Until last week, that seemed to be Harris’ strategy. Unlike Warren, AOC and Sen. Bernie Sanders, she has not proposed massive tax hikes on rich Americans. Instead, the Senator has promoted a tax cut for working-class and middle-class Americans. Although Harris criticizes big banks, her tone is not as harsh as Warren’s.


Harris does not rail about a “rigged” or “corrupt” system or imply that bank executives should have gone to jail. As a former prosecutor, Harris usually tends to be more restrained in her language than Warren. She has generally acquitted herself well in Senate hearings, questioning witnesses skillfully and (usually) respectfully. That’s in contrast to Warren, who sometimes lectures witnesses.

Unlike Warren and Gillibrand, Harris has considerable experience as a manager, since she served as the District Attorney for San Francisco and later the State of California. Like those two Senators, she is also adept at raising money.

So far, so good, right?



Kamala Harris Launches Campaign

A Fumble on Medicare

Then last Monday, two days after launching her campaign, Harris committed a major gaffe. She is co-sponsoring a “Medicare-for-all” plan with Sen. Bernie Sanders. At a town hall that she was holding in Iowa, Harris was asked if her plan would end the role of private health insurers. The Senator rather airily responded, “Let’s eliminate all of that. Let’s move on. “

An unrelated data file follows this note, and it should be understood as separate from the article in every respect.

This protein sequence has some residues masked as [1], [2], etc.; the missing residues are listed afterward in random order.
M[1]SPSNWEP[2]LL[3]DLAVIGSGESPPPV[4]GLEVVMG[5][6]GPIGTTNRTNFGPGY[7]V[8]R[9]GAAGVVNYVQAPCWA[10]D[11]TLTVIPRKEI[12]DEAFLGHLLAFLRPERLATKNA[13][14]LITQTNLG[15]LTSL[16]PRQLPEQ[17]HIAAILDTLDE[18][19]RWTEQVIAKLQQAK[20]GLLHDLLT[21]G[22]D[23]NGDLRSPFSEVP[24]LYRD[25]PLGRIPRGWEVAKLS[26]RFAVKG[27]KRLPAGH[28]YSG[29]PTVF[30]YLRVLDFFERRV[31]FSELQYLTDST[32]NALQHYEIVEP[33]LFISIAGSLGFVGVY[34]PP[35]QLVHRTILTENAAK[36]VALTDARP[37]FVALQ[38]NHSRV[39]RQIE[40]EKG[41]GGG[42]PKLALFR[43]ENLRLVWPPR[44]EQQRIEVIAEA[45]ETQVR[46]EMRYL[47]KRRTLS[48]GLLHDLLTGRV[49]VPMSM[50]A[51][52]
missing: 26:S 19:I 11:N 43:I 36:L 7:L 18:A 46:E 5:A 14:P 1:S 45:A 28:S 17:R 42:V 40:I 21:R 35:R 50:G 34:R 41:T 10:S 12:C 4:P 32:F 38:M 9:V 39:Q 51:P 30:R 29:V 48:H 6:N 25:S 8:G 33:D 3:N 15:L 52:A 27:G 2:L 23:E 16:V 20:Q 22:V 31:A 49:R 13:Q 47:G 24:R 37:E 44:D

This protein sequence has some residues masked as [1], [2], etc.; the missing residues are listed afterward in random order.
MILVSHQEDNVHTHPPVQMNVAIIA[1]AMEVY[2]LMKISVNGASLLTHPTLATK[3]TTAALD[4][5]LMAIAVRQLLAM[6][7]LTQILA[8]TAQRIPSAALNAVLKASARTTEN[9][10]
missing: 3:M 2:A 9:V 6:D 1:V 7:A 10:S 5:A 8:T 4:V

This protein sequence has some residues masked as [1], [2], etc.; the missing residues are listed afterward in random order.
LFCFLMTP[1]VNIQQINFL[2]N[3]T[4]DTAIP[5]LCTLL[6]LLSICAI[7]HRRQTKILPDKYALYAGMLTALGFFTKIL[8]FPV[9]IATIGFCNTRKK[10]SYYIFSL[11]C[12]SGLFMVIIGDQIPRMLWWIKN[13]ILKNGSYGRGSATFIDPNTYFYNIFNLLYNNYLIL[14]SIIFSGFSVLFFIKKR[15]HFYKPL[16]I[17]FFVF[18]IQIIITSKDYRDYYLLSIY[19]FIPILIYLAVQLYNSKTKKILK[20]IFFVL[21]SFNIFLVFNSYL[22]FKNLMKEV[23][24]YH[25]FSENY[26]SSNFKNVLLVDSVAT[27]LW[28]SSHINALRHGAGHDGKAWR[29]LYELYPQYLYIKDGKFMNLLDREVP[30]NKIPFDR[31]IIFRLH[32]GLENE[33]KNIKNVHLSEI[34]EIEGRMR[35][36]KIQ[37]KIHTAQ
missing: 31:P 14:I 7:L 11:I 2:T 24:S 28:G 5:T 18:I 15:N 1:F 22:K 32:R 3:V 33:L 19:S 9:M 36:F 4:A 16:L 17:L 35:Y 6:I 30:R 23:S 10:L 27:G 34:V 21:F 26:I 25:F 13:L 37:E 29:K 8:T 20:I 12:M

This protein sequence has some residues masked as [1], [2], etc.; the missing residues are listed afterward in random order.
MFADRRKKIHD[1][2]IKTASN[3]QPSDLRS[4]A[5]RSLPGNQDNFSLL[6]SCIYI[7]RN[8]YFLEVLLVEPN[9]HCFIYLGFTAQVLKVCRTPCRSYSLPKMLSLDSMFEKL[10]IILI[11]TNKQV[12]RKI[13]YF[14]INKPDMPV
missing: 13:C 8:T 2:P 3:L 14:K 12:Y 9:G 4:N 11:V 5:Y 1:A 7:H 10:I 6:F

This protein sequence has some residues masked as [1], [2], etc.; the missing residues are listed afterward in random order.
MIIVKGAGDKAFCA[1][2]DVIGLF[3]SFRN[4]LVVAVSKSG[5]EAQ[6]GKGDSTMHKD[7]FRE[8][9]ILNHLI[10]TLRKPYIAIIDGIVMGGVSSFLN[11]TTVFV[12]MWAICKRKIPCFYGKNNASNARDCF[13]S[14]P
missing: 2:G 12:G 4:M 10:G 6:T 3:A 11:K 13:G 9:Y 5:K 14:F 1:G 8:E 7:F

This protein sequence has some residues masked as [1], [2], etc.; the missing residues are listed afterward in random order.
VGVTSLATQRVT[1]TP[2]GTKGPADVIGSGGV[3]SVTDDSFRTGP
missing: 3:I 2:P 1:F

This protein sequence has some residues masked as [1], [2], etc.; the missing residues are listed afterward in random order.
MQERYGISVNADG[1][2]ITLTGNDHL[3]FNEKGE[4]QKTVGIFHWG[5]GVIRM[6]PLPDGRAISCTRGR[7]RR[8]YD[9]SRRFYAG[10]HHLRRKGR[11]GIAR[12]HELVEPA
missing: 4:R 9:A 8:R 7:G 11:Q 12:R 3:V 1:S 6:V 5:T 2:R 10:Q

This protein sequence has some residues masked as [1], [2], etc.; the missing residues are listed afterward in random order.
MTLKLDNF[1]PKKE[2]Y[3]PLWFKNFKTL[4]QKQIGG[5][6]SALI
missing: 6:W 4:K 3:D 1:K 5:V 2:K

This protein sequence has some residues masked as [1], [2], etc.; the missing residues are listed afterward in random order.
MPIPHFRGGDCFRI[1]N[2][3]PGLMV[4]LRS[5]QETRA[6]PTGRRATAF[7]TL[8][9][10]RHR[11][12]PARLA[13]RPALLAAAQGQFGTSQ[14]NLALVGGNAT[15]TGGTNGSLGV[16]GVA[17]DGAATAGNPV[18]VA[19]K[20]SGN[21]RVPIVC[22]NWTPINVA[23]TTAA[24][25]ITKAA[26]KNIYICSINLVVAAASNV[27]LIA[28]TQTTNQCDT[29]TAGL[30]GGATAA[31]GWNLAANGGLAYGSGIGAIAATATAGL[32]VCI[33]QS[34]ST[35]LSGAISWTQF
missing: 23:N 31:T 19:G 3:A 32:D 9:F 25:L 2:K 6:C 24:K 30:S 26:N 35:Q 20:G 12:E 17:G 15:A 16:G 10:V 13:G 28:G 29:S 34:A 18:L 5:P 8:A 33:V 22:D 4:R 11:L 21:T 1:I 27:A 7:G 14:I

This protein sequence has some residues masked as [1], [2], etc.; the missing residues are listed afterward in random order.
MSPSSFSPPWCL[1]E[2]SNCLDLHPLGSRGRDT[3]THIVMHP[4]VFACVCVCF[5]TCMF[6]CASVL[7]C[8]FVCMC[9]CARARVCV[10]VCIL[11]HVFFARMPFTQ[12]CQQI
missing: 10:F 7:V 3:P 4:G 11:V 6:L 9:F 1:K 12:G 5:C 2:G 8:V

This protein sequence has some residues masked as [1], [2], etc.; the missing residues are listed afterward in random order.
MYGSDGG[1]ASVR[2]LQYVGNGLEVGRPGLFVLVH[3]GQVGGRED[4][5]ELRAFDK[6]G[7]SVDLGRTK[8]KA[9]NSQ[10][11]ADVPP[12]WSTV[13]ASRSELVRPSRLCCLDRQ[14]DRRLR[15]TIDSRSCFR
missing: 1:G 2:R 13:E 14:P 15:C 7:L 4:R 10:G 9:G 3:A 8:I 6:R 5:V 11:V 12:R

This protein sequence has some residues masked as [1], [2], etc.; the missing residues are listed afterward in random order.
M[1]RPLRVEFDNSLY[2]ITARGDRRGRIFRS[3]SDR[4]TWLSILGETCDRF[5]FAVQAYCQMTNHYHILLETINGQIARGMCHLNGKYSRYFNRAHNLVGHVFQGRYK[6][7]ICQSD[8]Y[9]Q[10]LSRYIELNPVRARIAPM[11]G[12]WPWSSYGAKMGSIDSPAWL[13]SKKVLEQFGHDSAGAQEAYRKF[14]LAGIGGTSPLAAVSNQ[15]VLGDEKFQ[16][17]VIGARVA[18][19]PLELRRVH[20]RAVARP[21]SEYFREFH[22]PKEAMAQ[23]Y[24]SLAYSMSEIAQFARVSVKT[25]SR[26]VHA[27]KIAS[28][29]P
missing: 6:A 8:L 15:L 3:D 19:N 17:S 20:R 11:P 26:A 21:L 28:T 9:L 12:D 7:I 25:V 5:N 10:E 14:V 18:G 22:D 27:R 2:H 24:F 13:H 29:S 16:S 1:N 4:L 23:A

That would be a radical approach to reshaping health care for Americans, since 60% of them obtain their coverage from a private insurer. Furthermore, the good Senator did not seem to have done her homework on how Medicare actually operates. Although the Federal Government is the primary insurer for Medicare beneficiaries, it is not the only one. For many Americans, Medicare is not really a “single payer” system.

In 2017, 33% of people on Medicare had purchased a private plan to supplement their primary coverage. That’s 19 million people. United Healthcare, Aetna and other private health insurers provide services to one-third of Medicare beneficiaries and ease the administrative burden on the government. In fact, Medicare provides strong economic incentives for affluent retirees to buy a drug prescription plan from a private insurer.

Those 19 million beneficiaries, a.k.a. voters, would probably not like to lose their private plan coverage and the services they provide. Some retirees might consider that Apocalypse Now.

The Republicans have had a field day with Harris’ gaffe, of course.


So Harris has quickly violated several rules of politics:


· Avoid casually threatening to wipe out an entire industry

· Avoid giving the impression you don’t know what you are talking about (see: Donald Trump)

· Don’t scare potential voters unnecessarily

· Don’t hand your enemies a club for pounding you


Hopefully this will be a learning experience for Harris, and she will soon recover her momentum. But the episode is a reminder that Harris only arrived in D.C. two years ago. She is a relative newcomer on the national political scene. Harris is undoubtedly a quick study. That’s good; she faces a learning curve on running a presidential campaign.

The Wall Street Democrat